NEW YORK -- The Arizona Diamondbacks will get a boost Thursday afternoon they would have had a hard time seeing 27 days ago.
Diamondbacks left-hander Robbie Ray will complete his swift return from a scary head injury Thursday when he is activated from the disabled list before taking the mound in the finale of a four-game series against the New York Mets at Citi Field.
Ray (9-5, 3.11 ERA) is scheduled to oppose Mets right-hander Rafael Montero (2-8, 5.47). New York will be trying to salvage a split of the series after a 4-2 win Wednesday night.
The victory was just the second in the last 10 games for New York (55-70). Arizona (69-58) remained a half-game ahead of the Colorado Rockies in the race for the National League's first wild card.
The outing will be the first on a major league mound for Ray since July 28, when he threw 1 2/3 scoreless innings before he was hit in the head by a 108 mph line drive off the bat of St. Louis Cardinals first baseman Luke Volt. Ray never lost consciousness but was diagnosed with a concussion and needed three staples to close a cut on the side of his head.
He was placed on the seven-day concussion disabled list July 29 and was able to resume throwing within a matter of days. Ray struck out 11 batters in 4 2/3 innings in a rehab start for Class A Visalia on Aug. 17.
Ray's quick comeback is likely to serve as a dual inspiration to his teammates, who are getting back a pitcher who received his first All-Star Game berth this year and entered Wednesday ranked ninth in the National League in strikeouts (151).
"It's good to have Robbie back; we are getting an All-Star pitcher that's carried us at times," Diamondbacks manager Torey Lovullo said after Wednesday's game. "We are excited because it's him and then we are excited because it means that he's healthy and he's taken the journey and come out on the other side of this thing. We are really thrilled for him."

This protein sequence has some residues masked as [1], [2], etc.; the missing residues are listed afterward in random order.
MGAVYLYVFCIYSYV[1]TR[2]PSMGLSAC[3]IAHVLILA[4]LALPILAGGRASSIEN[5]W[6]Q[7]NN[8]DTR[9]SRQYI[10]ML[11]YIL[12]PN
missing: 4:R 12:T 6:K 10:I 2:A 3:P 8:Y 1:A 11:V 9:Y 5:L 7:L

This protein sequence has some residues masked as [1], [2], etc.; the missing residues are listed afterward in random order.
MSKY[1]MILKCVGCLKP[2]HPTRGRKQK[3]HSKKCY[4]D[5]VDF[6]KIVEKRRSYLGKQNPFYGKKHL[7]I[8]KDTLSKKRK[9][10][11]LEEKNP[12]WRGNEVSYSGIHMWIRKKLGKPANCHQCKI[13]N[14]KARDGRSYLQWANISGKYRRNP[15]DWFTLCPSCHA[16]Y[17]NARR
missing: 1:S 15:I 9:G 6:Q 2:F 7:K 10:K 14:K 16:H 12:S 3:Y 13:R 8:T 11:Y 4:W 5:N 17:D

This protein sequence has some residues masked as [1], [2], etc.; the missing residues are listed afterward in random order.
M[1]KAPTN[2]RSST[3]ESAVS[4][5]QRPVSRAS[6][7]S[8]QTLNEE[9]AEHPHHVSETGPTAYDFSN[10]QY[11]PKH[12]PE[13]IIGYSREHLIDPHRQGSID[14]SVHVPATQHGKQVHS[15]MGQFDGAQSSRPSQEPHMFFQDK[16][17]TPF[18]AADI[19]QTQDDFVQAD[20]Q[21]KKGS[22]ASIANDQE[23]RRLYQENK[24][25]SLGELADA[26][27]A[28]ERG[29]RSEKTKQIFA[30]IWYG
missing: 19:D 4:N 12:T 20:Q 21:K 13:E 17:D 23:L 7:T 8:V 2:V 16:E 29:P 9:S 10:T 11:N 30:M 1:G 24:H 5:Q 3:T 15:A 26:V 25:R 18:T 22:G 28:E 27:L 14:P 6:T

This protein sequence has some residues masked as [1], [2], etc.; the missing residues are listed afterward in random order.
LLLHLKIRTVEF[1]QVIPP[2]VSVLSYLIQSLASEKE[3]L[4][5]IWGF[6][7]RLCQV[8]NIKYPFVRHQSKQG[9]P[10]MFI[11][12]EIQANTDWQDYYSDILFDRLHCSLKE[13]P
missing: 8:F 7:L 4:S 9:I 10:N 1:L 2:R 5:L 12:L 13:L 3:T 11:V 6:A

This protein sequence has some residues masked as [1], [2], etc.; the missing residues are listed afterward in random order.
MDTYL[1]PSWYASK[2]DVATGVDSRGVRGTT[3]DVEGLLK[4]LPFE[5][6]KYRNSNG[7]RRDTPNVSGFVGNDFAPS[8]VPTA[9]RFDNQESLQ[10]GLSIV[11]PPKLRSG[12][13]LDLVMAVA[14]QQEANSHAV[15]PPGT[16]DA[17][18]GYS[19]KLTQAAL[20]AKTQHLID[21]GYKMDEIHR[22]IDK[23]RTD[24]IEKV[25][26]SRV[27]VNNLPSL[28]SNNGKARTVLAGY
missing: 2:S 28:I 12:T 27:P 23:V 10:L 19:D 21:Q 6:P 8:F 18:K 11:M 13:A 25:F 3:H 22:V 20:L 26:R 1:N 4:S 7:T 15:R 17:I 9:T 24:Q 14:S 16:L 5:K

Ray threw 80 pitches in his rehab start, which Lovullo said will put him in line to throw 90 to 95 pitches on Thursday.
Montero will be looking to win consecutive starts for the first time as a big-leaguer. He claimed the victory last Saturday after allowing one run in six innings as the Mets beat the Miami Marlins 8-1.
While Montero entered Wednesday with the 14th-highest ERA in baseball (minimum 75 innings pitched), he has performed better lately. He has given up three runs in 12 innings in his last two starts and has a 4.53 ERA while striking out 59 and walking 23 in 57 2/3 innings since he was promoted from Triple-A Las Vegas on June 14.
Montero had an 8.24 ERA, 20 strikeouts and 17 walks in his first 19 2/3 innings for the Mets this season.
Montero's command was one of his strengths in the minors and manager Terry Collins said he's beginning to figure out his stuff is good enough to attack hitters in the majors.
"I think it happens a lot, until you really find out that you can trust your stuff, that you can get outs," Collins said. "Raffy's a perfect example. All of a sudden, he realizes, 'Hey, look, I can throw a ball and not have to worry, because I know I can come back and make a better pitch.'"
Ray is 1-0 with a 0.53 ERA in three career starts against the Mets. Montero is 0-1 with a 3.00 ERA in two career appearances (one start) against the Diamondbacks.